The European Central Bank's (ECB) IT department is driving collaboration between the 27 members of the European Community (EC) as it attempts to improve the performance of the Euro.
The ECB, which will be ten years old next year, is responsible for stability in pricing and control of the money supply in the Eurozone, which covers 13 countries.
In an interview with Computer Weekly, IT director Magi Clave said compared with the US Federal Reserve and the bank of Japan, there is room for improvement with efficiency in Europe.
But the bank's relatively short history gives it certain advantages when it comes to IT, he said.
"Because we started from scratch we did not have any legacy systems, and we could go for standardised open systems from the beginning," said Clave. "This allows us to chose more suppliers and the fact that we are not in a proprietary environment allows us to be more competitive."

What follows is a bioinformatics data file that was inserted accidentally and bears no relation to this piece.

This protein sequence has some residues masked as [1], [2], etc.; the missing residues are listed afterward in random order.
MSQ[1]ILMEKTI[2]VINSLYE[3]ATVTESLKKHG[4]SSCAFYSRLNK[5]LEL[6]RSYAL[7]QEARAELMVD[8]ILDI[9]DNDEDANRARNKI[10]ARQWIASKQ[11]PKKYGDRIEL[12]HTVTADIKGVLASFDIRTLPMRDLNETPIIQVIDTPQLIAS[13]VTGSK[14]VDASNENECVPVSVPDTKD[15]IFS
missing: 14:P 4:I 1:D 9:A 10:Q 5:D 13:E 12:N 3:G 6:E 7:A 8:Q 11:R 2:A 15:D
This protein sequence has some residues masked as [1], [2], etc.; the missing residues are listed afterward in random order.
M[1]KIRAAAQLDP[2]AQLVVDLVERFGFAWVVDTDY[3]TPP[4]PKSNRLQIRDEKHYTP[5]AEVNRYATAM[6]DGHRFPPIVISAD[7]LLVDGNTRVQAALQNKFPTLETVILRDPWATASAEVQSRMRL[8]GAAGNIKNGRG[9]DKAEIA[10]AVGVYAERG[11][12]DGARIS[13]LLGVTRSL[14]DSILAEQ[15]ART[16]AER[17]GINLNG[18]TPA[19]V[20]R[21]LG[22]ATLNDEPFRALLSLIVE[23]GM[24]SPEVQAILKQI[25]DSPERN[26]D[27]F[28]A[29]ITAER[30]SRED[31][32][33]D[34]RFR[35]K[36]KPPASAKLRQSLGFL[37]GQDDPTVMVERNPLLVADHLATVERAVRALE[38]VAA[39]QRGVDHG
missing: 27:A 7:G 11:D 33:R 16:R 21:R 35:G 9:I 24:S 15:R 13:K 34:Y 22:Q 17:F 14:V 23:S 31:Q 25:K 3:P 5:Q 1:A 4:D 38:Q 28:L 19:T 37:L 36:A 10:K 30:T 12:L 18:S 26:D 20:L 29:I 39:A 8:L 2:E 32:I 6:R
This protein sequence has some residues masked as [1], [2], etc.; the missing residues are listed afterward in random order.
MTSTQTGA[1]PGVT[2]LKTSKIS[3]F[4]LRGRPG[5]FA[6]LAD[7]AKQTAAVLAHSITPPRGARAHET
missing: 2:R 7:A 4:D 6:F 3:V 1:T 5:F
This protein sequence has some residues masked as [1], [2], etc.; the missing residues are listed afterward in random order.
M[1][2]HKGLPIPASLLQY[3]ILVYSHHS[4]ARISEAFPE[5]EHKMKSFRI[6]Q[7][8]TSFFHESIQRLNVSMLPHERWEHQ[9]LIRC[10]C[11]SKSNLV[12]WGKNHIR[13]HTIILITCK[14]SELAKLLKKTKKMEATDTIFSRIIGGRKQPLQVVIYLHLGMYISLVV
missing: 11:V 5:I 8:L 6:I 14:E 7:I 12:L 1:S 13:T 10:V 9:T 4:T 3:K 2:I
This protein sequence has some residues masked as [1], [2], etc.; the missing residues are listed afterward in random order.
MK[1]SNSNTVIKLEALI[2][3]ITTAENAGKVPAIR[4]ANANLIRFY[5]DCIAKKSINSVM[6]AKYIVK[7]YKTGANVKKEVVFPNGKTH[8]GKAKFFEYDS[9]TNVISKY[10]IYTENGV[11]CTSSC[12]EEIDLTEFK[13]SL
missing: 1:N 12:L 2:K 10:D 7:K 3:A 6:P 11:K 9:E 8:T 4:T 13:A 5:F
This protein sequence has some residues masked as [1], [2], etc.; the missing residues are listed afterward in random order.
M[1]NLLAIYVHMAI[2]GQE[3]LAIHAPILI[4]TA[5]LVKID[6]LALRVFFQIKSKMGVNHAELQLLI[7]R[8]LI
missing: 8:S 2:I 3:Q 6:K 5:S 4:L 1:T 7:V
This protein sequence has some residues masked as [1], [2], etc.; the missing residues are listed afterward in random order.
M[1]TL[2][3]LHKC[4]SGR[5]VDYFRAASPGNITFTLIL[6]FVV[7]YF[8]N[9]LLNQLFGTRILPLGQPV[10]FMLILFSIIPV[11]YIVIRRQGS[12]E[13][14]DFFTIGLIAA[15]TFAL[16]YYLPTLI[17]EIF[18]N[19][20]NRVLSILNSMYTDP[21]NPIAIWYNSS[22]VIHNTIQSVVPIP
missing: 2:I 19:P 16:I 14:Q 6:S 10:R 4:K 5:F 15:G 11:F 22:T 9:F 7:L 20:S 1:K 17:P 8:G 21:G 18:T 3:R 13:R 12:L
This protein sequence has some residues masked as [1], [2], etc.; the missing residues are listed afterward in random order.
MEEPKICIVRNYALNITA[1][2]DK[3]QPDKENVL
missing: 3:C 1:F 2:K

Enabling collaboration and the sharing of market information between the EC's central banks is essential if the central bank is to retain an efficient currency, he said. Current collaboration includes a common IP network as well as some shared applications.
Technology is critical to the efficiency of the Euro and the ECB finds itself in a constant state of technological development, said Clave. IT decisions are made by a technology committee with representation from all 27 EC members, he said.